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Tips and Tricks For Locking Down Your Wireless Network

Tips and Tricks For Locking Down Your Wireless Network

Tips and Tricks For Locking Down Your Wireless Network

Wireless networks are by default, insecure. Anyone with the right tools can easily access company information so it’s important for you to make sure that you’re taking the necessary steps to keep uninvited guests out of your network. While some people may be accessing your network to freeload off of your internet service, more malicious may be looking to infiltrate your files. Below is a list of 8 tips and tricks that you can use to provide yourself with a more secure network.

Assess Your Options

You should be sure to choose the right Wi-Fi Security Options . There are a number of separate protocols that can provide different levels of security. These include WEP, WPA, and WPA2. WEP can be easily broken. While this may protect you from casual wi-fi users, it won’t stand a match against somebody a bit more experienced. Wi-Fi Protected Access (WPA) comes in two different versions. WPA provides a reasonable amount of protection while WPA2 provides excellent protection. You can implement WPA in two different modes; Personal (Pre Shared Key) and Enterprise (802.1X, Radius, or EAP. Many wireless routers and APs support both modes, which you can see under the wireless settings.  The personal mode of WPA is easier to establish, but can be subject to cracking using repeated password guessing.

Remember to Change your Passwords Frequently

This should be common knowledge for network professionals. While a simple password can be easy for you to remember, it’s also easier for a hacker to guess. Just to give you a bit of motivation to put the extra into your password, I’ll let you know that there’s a database containing the most frequently used network administrators. Make sure you’re not on that list! You should make sure to change both your wi-fi password and your router administrator password. Steven Andres, CTO of Special Ops Security recommends you change your password to something completely unique (that means no pet names!) and write them on a piece of tape attached to your router.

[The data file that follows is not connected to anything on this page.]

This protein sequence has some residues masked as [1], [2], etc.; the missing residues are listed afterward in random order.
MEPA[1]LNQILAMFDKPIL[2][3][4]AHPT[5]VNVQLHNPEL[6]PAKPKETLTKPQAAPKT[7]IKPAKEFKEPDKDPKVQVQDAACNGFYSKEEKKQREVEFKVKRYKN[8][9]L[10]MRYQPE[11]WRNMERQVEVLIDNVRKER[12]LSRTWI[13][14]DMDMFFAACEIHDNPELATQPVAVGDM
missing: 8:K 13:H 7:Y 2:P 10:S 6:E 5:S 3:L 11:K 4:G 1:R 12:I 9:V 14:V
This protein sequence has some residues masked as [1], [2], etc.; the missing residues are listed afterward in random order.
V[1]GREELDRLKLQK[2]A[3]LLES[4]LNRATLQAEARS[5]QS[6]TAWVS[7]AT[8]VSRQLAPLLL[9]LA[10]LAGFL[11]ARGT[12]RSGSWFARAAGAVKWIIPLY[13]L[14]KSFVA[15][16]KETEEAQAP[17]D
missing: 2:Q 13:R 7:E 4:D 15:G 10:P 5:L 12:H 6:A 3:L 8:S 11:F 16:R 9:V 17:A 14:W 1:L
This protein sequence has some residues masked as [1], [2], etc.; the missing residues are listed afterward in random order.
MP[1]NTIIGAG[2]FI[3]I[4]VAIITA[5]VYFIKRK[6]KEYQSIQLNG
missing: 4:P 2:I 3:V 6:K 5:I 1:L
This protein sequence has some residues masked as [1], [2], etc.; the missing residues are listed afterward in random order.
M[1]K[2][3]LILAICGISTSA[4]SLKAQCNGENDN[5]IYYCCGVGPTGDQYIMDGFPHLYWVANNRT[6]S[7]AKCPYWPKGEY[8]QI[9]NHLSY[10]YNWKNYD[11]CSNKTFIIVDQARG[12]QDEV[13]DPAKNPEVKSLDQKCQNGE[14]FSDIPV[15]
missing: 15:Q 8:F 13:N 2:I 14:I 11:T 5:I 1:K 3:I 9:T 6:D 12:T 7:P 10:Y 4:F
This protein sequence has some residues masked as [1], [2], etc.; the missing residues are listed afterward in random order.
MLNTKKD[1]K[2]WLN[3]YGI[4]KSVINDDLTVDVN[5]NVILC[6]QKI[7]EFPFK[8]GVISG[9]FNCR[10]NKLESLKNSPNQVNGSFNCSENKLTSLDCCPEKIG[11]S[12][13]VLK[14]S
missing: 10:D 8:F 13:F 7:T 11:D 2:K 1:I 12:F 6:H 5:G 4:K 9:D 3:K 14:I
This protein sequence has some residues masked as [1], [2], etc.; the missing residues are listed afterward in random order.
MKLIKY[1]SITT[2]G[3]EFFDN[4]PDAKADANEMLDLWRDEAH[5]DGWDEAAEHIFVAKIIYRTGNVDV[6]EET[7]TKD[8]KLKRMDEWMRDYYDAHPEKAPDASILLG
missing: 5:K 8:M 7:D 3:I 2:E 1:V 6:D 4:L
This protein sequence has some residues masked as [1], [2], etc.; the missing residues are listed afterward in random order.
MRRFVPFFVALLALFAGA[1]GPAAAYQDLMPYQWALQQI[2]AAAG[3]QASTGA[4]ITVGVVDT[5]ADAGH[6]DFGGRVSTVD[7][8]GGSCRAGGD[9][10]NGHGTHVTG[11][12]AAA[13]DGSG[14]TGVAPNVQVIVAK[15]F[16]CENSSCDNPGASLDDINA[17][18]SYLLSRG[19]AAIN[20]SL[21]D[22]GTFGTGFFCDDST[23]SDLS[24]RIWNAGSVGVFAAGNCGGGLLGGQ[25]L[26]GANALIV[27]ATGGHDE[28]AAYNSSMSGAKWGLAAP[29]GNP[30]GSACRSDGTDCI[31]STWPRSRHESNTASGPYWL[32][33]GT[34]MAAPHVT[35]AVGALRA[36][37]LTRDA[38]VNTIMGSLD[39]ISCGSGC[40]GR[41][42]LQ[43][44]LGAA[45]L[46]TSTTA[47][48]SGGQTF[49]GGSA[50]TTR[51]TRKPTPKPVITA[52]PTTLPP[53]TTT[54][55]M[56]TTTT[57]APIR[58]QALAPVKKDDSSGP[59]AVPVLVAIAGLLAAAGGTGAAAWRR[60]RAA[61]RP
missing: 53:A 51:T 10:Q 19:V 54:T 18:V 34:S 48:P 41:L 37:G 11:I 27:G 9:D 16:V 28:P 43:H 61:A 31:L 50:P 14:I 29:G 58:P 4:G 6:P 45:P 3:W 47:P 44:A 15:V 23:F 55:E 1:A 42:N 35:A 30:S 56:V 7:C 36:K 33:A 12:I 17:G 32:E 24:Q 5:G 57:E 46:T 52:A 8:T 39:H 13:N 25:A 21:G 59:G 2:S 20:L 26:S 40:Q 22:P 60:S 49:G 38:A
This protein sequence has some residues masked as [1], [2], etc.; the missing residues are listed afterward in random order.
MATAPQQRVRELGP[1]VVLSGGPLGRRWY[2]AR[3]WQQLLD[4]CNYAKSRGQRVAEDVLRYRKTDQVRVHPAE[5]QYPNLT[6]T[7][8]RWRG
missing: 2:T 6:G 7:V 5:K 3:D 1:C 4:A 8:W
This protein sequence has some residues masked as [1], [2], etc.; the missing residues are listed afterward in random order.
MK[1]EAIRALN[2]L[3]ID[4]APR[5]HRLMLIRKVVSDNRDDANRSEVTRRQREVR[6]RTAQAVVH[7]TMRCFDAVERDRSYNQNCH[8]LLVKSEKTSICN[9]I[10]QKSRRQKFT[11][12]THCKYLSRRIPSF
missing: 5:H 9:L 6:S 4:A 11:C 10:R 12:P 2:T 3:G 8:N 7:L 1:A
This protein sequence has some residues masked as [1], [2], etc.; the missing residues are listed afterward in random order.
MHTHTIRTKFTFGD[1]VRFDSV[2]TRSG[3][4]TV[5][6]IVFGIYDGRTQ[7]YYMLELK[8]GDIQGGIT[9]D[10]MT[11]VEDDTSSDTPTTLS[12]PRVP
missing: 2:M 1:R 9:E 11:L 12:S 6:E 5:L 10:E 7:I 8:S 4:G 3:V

Enable WPA2 Encryption

You should always make the effort to encrypt your network traffic using WPA2 encryption. This offers greater security than older WEP and WPA technology. If you need to choose between multiple versions of WPA2, you should always pick the setting that’s most appropriate for your network.’

Update NIC’s and Access Points with WPA (Without Being too Reliant on It)

Protected Access fixes a variety of problems associated with the original 802.11 encryption scheme called Wired Equivalent Privacy. Protected Access supports 802.1x, which was originally created as an IEEE standard for port-based authentication on wired networks. However, WPA continues to use a stream cipher to encrypt wireless traffic, instead of using block ciphers. Block ciphers are used in Triple DES and in Advanced Encryption Standard. You should make sure that the cipher scheme that you pick encrypts the packet’s payload.


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